Naryshkin spoke a day after the State Department’s top U.S. diplomat for European affairs said all options were on the table in how to respond to Russia’s troop buildup near Ukraine’s border and that NATO would decide on the next move after consultations next week.

While U.S. officials have voiced concerns about a possible Russian attack on Ukraine, Moscow has accused Washington, Kyiv and NATO of provocative and irresponsible behaviour near its borders.

(Reporting by Gabrielle Tétrault-Farber; Editing by Nick Macfie)

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Spanish police march in Madrid to protest against ‘Gag Law’ reform

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November 27, 2021

By Miguel Gutierrez and Marco Trujillo

MADRID (Reuters) – Thousands of Spanish police officers marched through Madrid on Saturday to protest against a proposed reform of a security law which they say will hamper their ability to do their work.

Politicians from Spain’s three main conservative parties joined police officers in the protest against proposed changes to the 2015 Citizens Security Law, which critics say violates the right to protest and limits free expression.

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Dubbed the “Gag Law” by those who oppose it, the legislation allows authorities to fine media organisations for distributing unauthorised images of police, strictly limits demonstrations and imposes heavy fines for offenders.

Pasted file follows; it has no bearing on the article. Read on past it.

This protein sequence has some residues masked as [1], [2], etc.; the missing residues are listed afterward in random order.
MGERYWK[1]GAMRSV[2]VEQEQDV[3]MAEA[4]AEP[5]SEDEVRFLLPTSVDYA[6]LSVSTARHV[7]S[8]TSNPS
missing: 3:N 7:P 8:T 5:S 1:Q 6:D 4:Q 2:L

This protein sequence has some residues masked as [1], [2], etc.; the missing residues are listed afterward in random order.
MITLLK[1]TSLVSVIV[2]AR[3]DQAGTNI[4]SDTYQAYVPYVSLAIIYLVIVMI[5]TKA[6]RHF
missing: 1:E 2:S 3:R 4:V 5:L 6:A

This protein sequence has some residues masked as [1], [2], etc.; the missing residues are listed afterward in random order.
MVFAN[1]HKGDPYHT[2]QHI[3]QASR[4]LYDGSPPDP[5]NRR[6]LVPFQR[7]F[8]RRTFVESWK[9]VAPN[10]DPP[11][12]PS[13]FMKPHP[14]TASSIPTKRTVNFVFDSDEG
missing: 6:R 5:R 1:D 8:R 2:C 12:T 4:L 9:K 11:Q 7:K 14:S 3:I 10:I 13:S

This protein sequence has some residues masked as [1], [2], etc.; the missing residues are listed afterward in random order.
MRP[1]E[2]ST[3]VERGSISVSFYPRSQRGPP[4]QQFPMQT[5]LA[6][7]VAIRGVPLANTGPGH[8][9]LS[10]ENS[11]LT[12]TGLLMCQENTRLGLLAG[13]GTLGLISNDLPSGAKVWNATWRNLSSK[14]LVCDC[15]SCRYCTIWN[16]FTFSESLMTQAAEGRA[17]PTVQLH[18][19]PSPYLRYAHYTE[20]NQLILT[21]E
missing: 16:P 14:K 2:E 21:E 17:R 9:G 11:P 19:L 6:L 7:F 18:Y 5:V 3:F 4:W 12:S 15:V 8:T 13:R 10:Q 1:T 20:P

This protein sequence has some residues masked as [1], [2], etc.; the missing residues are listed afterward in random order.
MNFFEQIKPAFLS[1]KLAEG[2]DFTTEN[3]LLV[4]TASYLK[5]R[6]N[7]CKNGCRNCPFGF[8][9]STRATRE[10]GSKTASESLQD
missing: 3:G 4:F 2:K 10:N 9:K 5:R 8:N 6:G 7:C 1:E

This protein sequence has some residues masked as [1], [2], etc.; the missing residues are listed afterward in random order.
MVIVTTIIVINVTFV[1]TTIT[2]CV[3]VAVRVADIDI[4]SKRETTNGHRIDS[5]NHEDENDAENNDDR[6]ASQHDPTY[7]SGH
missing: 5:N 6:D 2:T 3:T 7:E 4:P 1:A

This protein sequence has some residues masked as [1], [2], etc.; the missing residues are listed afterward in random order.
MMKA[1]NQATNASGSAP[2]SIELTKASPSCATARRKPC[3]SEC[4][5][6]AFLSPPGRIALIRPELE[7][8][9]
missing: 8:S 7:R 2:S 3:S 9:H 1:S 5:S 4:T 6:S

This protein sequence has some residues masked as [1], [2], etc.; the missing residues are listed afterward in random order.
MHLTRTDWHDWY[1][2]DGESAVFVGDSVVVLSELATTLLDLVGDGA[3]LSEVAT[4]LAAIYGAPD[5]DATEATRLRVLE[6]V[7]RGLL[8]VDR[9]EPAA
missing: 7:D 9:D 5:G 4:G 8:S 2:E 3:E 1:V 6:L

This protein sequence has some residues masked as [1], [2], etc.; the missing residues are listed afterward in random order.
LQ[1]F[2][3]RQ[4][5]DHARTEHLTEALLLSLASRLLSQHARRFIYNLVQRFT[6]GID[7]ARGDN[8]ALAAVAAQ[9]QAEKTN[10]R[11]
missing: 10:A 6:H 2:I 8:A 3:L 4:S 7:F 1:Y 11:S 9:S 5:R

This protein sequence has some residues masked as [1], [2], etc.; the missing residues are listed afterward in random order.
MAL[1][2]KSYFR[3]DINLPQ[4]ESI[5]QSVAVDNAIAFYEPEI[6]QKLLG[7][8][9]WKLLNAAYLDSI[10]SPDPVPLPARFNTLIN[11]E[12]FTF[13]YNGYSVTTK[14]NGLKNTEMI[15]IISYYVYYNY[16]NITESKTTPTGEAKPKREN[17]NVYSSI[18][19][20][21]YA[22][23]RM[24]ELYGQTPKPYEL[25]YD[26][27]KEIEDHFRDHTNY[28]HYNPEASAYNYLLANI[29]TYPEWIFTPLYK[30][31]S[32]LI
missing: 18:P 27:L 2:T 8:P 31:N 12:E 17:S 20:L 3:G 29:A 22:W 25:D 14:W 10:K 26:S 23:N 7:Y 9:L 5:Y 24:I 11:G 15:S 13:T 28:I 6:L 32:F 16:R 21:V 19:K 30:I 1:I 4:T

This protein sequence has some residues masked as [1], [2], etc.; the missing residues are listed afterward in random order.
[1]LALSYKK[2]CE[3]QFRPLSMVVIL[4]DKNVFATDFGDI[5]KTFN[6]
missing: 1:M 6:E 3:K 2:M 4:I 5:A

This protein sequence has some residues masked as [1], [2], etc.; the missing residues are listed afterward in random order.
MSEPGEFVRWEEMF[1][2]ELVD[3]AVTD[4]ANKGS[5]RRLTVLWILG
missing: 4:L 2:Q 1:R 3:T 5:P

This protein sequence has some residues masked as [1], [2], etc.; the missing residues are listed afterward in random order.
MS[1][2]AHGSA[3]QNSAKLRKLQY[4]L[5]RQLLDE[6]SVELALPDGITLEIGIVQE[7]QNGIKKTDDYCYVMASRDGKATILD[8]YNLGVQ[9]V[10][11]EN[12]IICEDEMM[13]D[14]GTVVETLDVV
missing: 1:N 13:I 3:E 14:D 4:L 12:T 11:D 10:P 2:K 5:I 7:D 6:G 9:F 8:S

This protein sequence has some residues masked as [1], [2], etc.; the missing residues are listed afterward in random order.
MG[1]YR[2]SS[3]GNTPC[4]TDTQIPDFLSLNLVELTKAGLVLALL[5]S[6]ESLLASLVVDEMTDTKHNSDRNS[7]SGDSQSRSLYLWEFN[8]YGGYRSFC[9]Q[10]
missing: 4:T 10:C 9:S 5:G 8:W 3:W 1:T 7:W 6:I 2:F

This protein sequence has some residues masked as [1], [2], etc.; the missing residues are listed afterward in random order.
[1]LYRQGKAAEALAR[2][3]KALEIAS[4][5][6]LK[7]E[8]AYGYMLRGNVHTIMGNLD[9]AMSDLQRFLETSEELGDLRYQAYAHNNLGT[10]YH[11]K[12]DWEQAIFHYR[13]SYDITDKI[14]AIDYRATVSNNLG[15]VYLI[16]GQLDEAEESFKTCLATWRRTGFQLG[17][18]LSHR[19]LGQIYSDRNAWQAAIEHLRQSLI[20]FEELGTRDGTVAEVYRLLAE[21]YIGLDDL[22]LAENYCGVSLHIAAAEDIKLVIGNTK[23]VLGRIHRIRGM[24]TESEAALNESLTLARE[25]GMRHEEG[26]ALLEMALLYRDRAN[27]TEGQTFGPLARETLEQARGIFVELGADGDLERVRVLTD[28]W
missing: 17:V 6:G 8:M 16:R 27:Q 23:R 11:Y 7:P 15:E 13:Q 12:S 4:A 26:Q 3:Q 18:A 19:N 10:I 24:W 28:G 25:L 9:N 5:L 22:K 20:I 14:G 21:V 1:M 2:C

Spain’s leftist government has proposed reforms including no longer classifying the taking of photographs or making of recordings of police at demonstrations as a serious offence.

Under the changes, police will also have to use less harmful materials at protests after a number of people were seriously injured by rubber bullets fired by officers.

The time that suspects who are arrested at protests can be held in custody will be cut from six hours to two and fines will be proportional to how much offenders earn.

“They should either leave the current law as it is or make it better for the police and for the citizens,” Civil Guard officer Vanessa Gonzalez told Reuters.

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Ivan Espinosa de los Monteros, of the far-right Vox party, said: “There is strong opposition against (the reform) of this law. It is against our police and we will not let it happen.”

However, Isa Serra, spokeswoman for the far-left Unidas Podemos party, said at a rally in Cantabria in northern Spain that the law had done a “lot of damage to Spanish democracy”.

Organisers said 150,000 people took part in the Madrid demonstration but the government put the figure at 20,000.

(Reporting by Graham Keeley, Miguel Gutierrez and Marco Trujillo; Editing by Alexander Smith)